- Socially connected workers are less prone to require time off for emotional problems.
- Workers who are socially connected are more likely to collaborate on projects or offer help to each other.
Social cohesion can come from social events, like office parties or business retreats. A particularly effective technique to building social cohesion and collaboration is to use team building events. These events often require teamwork to solve a problem or overcome a challenge. The goal might not even relate to the company’s business.
For example, a river rafting trip might be an effective team building event because navigating a raft safely requires teamwork and communication. In this way, you can build a team while simultaneously having fun.
No business wants to face a lawsuit. However, lawsuits can come from many different directions and few business owners can anticipate them all, particularly when starting a business.
For example, businesses have legal exposure to:
- Customers and clients
- Taxing authorities
- Regulatory authorities, such as workplace safety and business licensing agencies
- Business competitors for unfair trade practices
- Business partners and investors
One way to address this obstacle is to carry business liability insurance. Business liability policies usually cover the basics of legal liability like slip-and-falls that occur on your business premises.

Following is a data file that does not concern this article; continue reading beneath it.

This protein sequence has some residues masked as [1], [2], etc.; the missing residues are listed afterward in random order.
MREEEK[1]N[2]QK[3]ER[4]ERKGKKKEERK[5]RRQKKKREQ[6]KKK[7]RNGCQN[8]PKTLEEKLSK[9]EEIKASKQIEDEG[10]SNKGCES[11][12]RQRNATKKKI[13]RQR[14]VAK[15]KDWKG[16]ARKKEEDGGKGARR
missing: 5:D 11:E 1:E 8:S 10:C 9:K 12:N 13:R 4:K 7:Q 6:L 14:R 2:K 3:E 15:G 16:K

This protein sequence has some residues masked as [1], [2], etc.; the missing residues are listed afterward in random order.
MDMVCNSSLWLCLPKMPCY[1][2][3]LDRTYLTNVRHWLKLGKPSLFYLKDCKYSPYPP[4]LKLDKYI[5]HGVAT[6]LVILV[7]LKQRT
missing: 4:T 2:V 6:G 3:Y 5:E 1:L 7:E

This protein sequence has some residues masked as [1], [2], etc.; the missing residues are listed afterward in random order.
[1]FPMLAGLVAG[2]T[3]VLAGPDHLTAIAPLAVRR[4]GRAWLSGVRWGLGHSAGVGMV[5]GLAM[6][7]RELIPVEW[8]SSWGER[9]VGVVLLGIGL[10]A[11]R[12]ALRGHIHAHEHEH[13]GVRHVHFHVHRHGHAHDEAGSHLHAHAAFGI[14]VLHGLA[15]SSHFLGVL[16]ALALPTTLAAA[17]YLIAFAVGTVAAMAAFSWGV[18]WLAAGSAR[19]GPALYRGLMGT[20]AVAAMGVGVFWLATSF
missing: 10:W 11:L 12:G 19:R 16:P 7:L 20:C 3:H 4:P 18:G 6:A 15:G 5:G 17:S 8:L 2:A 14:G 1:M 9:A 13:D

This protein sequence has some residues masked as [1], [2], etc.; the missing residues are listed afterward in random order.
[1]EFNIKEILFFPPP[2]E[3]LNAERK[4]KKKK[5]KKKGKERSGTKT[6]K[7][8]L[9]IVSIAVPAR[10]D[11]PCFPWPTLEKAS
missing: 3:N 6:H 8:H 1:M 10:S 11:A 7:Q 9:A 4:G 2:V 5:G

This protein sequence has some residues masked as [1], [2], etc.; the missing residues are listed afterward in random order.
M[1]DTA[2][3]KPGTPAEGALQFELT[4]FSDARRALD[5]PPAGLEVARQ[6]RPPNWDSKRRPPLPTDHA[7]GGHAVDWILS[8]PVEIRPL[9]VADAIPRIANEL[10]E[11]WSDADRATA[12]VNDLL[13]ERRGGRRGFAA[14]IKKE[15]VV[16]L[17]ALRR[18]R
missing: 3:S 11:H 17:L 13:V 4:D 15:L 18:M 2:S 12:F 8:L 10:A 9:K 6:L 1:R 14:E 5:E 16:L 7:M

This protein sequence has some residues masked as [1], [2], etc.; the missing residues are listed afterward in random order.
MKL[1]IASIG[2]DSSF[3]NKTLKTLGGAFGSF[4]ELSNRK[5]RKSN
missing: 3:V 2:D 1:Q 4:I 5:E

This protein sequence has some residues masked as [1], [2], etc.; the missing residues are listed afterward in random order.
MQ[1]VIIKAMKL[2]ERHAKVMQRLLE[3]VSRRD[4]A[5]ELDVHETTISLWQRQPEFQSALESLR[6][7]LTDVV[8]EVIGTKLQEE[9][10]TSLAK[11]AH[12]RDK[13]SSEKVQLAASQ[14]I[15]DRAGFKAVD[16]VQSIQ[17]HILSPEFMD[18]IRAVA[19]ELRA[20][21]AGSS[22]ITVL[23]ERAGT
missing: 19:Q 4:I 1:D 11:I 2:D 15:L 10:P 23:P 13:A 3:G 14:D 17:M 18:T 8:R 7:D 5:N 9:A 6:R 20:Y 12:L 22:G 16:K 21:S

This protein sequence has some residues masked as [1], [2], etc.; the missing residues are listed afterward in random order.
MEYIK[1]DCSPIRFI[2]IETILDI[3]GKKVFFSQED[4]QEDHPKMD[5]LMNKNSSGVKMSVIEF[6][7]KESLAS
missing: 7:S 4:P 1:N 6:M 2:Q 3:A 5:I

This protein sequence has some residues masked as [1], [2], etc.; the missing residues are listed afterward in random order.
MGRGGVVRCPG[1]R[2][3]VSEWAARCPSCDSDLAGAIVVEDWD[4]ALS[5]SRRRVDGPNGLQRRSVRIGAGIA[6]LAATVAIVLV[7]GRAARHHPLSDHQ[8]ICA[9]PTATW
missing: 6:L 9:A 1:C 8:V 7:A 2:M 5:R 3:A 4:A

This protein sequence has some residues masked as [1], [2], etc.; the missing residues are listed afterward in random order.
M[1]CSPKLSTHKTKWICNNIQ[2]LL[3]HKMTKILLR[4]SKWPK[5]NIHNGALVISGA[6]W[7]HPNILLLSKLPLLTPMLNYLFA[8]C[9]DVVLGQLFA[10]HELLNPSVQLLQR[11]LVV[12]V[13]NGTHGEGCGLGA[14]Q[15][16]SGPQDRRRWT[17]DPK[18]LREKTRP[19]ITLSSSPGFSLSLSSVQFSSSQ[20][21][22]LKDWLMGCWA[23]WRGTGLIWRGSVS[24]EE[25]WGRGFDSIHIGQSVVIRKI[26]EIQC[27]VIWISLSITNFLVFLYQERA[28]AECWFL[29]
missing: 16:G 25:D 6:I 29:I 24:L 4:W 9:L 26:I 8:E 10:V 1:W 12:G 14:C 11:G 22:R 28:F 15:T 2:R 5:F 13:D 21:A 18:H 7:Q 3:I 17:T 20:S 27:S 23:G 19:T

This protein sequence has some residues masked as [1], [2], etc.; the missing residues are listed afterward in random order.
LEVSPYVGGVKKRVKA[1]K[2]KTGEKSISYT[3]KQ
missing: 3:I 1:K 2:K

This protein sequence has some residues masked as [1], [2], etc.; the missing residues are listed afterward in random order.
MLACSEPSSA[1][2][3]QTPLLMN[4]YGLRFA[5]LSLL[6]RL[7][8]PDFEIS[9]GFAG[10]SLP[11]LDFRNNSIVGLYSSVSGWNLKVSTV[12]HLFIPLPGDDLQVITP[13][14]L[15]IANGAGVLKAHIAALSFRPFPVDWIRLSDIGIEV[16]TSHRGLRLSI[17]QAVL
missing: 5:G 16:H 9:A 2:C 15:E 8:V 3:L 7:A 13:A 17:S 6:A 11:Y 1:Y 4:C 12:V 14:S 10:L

Another practice to minimize the risk of lawsuits is to keep meticulous records. Often an attorney can head off a lawsuit by documenting your side of the story to the other party’s lawyer by providing copies of your business records and communications.
However, one of the easiest ways to avoid lawsuits is to avoid the behaviors that risk legal action. The process or making sure your business is always on the right side of the law is called legal compliance.
Legal compliance is established by consulting with a lawyer before problems occur to establish policies and rules to avoid or minimize the risk of legal problems. For example, a restaurant and bar might establish rules for bartenders to follow so that customers who have been drinking cannot claim the business was responsible for their subsequent car crash. These rules might include cutting off visibly intoxicated customers and offering to call a taxi or ride share for customers unable to drive.
The principle of legal compliance is that an ounce of prevention is worth a pound of cure. Legal compliance, then, is often about:
- Brainstorming to identify all of your business’s sources of legal risk
- Consulting a lawyer to determine the legal rules governing that risk
- Developing policies to reduce or eliminate the risk